Background: Birth prevalence and survival in patients with cystic fibrosis (CF) in the Netherlands were last investigated > 30 years ago. However, since then the birth prevalence may have decreased because of genetic counseling and an increased number of newborns of non-European descent. Although survival of CF patients has increased worldwide, a significantly lower median age at death was recently reported in the Netherlands compared with data from the United States.
Objectives: To analyze birth prevalence and survival in CF patients in the Netherlands, and to compare this survival data with US CF data.
Design: Survey of all CF patients living in the Netherlands, and analysis of Dutch CF mortality statistics using data from the Dutch central statistics office, Statistics Netherlands (Voorburg, the Netherlands), and a comparison with Cystic Fibrosis Foundation (Bethesda, MD) patient registry data.
Setting: All CF centers in the Netherlands and the United States.
Participants: All CF patients treated in the Netherlands on January 1, 2001, and all persons who died of CF between 1974 and 2000, and an equivalent US population.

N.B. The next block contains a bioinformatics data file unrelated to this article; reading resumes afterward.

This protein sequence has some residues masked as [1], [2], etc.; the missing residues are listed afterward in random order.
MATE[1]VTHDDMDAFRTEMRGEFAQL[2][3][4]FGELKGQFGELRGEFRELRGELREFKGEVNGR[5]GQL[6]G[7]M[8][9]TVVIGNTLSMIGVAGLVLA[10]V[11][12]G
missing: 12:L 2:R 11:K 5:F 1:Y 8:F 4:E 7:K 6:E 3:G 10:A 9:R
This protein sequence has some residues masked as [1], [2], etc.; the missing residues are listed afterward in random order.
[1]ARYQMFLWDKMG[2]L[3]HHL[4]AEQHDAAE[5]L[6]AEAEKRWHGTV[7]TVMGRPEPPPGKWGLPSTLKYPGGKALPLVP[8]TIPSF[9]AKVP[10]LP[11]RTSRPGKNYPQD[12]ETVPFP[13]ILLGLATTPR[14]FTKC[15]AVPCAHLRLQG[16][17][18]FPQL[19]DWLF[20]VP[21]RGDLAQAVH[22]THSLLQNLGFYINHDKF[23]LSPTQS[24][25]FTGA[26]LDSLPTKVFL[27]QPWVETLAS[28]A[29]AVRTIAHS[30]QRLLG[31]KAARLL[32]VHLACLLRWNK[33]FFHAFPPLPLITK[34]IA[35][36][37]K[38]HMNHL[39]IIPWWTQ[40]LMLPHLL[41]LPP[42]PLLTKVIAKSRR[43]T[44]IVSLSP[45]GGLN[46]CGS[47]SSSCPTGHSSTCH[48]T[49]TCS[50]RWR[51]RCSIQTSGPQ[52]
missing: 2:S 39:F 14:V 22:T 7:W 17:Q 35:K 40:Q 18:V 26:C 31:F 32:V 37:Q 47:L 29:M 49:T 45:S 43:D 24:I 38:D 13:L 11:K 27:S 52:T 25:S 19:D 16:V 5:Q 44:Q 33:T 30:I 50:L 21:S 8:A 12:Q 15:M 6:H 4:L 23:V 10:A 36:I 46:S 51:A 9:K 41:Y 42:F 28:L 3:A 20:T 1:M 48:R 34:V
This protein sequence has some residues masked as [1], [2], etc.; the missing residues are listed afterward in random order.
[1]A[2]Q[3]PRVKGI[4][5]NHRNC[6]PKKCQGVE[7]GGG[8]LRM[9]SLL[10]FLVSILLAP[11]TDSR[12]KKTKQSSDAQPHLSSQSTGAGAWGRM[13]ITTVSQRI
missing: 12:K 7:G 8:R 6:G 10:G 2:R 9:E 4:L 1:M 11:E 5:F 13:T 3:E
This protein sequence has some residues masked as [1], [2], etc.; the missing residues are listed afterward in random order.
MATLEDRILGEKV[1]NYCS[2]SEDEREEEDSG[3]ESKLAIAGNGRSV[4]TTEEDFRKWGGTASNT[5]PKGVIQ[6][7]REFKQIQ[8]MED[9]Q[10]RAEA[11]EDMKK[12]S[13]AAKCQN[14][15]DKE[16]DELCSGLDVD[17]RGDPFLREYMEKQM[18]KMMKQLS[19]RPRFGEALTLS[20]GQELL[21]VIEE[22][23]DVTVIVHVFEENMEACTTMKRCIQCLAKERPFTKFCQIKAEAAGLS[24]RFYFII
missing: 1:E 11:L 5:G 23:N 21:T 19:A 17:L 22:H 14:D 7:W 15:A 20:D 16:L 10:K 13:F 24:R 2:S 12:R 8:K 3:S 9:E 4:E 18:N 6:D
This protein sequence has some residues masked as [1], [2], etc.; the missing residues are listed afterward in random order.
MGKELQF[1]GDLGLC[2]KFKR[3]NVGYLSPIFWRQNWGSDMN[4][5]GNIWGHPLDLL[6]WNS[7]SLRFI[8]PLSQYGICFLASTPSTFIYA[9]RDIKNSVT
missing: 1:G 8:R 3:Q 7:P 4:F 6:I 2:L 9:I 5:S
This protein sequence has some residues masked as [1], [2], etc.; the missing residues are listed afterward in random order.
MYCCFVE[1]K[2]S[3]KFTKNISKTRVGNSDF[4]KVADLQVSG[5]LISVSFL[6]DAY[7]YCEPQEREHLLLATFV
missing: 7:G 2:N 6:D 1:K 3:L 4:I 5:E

Measurements: Birth prevalence and birth cohort-specific survival.
Results: The overall birth prevalence of CF for 1974 to 1994 was 1 in 4,750 live births, which is a considerable decrease compared with 1961 to 1965 (1 in 3,600 live births). Estimated survival to 30 years increased from 6% in the 1950-to-1954 cohort, to 36% in the 1970-to-1973 cohort. Exact survival could be calculated from 1974 onwards. Survival to 15 years increased from 72% from the 1974-to-1979 cohort, to 91% in the 1985-to-1989 cohort. Survival in the United States in the 1980-to-1984 cohort was better compared to the Netherlands, but this difference has disappeared over subsequent cohorts.
Conclusions: The actual birth prevalence of CF in the Netherlands is clearly lower than it was 30 years ago. Survival in CF has dramatically improved. The difference in survival between the Netherlands and the United States, as observed in the cohorts born > 20 years ago, has disappeared.